Although information is lost due to the compression algorithms discussed above, it is normally possible to reconstruct the signal sufficiently well, by the use of a decompression algorithm, to achieve a reasonable quality of the voice message when it is replayed. Decompression algorithms are discussed below.

In the case where the user wants to retrieve a voice message stored in the memory 116 the user gives a command to the controller by pressing a pre-defined key or key-sequence at the keyboard 117. Message data corresponding to a selected voice message is then read out by the controller 115 and forwarded to the frame interpolation block 109. The decompression algorithm of the frame interpolation block performs substantially the inverse function to the compression algorithm of the frame decimation block. If message data has been compressed using the first compression algorithm discussed above where i data frames out of j data frames have been eliminated the corresponding decompression algorithm may reconstruct the eliminated frames by means of an interpolation algorithm, e. g. linear interpolation.

Message data compressed according to the second compression algorithm where the bits corresponding to the set of data having the lowest priority level have been eliminated the corresponding decompression algorithm may replace the eliminated bits by any pre-selected bit pattern. Preferably, however, the eliminated bits are replaced by an random code sequence . The random code sequence may either be generated by a random code generator or taken from a stored list of (pseudo-random) sequences. The use of a random code generator is illustrated in FIG 2 which illustrates a block diagram of a communication device 200 in accordance with a second embodiment of the present invention. The second embodiment differs from the first embodiment in that the random code generator, RND, 222 is connected to the frame interpolation block 109. A random code sequence is thereby provided to the frame interpolation block 109.

FIG 3 illustrates a block diagram of a communication device 300 in accordance with a third embodiment of the present invention. The third embodiment of the present invention differs from the first embodiment discussed above in that a switch 323 is introduced having a first terminal, A, connected to the output of the speech encoder 103, a second terminal, B, connected to the input of the speech decoder 110 and a common terminal, C, connected to the input of the frame decimation block 104. The switch may either connect terminal A or terminal B to terminal C upon control by the controller 115.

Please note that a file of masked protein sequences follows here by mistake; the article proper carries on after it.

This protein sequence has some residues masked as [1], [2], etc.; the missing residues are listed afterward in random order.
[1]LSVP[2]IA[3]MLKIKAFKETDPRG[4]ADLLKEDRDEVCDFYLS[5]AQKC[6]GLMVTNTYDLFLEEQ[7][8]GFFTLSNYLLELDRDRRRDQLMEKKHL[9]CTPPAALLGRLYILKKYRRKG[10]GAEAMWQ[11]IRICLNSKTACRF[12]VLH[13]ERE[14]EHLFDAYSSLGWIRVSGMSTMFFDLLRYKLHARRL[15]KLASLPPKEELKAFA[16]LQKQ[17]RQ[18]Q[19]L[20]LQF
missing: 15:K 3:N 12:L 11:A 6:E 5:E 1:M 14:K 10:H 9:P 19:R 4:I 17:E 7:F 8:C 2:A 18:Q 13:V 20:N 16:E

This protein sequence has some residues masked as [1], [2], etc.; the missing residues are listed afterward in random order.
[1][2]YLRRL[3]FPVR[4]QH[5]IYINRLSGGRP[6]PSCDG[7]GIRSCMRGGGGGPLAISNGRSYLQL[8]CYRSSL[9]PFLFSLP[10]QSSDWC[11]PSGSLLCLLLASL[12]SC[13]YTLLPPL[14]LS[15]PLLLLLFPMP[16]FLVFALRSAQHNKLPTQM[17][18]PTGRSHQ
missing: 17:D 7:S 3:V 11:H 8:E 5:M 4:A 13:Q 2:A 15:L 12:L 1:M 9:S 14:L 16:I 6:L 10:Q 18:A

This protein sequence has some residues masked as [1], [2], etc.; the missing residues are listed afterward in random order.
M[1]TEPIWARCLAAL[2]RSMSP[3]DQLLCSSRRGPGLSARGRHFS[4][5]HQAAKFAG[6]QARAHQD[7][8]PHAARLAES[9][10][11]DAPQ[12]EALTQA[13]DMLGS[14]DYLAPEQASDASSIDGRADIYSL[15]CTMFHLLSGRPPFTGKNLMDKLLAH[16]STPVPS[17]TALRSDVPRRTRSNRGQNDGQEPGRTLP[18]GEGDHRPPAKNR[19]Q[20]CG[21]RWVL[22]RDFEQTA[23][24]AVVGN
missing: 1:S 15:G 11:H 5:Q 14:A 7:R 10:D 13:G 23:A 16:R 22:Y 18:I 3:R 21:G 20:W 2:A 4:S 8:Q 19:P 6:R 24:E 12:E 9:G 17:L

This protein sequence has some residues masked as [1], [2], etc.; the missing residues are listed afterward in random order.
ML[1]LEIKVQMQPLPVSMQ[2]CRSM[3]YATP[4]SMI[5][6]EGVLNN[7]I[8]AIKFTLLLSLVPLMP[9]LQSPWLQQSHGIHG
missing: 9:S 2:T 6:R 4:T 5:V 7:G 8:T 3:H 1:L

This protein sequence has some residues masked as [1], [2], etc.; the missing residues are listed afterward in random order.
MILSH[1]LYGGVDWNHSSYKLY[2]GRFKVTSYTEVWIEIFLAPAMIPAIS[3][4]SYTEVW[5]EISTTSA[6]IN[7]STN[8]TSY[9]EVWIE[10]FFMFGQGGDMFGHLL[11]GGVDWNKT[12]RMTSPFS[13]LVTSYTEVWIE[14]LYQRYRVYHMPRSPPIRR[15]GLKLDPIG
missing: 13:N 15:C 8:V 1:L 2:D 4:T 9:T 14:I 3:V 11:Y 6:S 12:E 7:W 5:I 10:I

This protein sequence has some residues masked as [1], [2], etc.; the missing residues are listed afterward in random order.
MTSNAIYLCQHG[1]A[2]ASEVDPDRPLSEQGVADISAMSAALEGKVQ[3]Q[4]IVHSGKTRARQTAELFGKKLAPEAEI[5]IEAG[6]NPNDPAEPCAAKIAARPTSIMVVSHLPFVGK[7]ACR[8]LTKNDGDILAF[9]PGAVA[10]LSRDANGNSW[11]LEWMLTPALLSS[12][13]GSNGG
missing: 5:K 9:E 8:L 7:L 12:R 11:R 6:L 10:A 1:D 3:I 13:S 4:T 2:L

The operation of the third embodiment is identical to the operation of the first embodiment when the switch 323 connects the output of the speech encoder 103 to the input of the frame decimation block 104 (terminal A connected to terminal C) . However, when the switch 323 is connecting the input of the speech decoder 110 to the input of the frame decimation block 104 (terminal B connected to terminal C) the user has the possibility to store a voice message which is received by the receiver 108. In this case the encoded voice signal appearing on the input of the speech decoder 110 also appears on the input of the frame decimation block 104. The frame decimation block thereby generates message data coded in the message data format. The controller 115 then stores the message data as a stored voice message in the memory 116. Accordingly, the user may choose to store either a voice message by speaking through the microphone or a voice message received by means of the receiver of the communication device.

FIG 4 illustrates a block diagram of a communication device 400 in accordance with a fourth embodiment of the present invention. The fourth embodiment of the present invention differs from the first embodiment discussed above in that a switch 424 is introduced. The switch 424 has a first terminal, A, connected to the output of the speech encoder 103, a second terminal, B, not connected at all and a common terminal, C, connected to the output of the frame interpolation block 109. The switch may either connect terminal A or terminal B to terminal C upon control by the controller 115.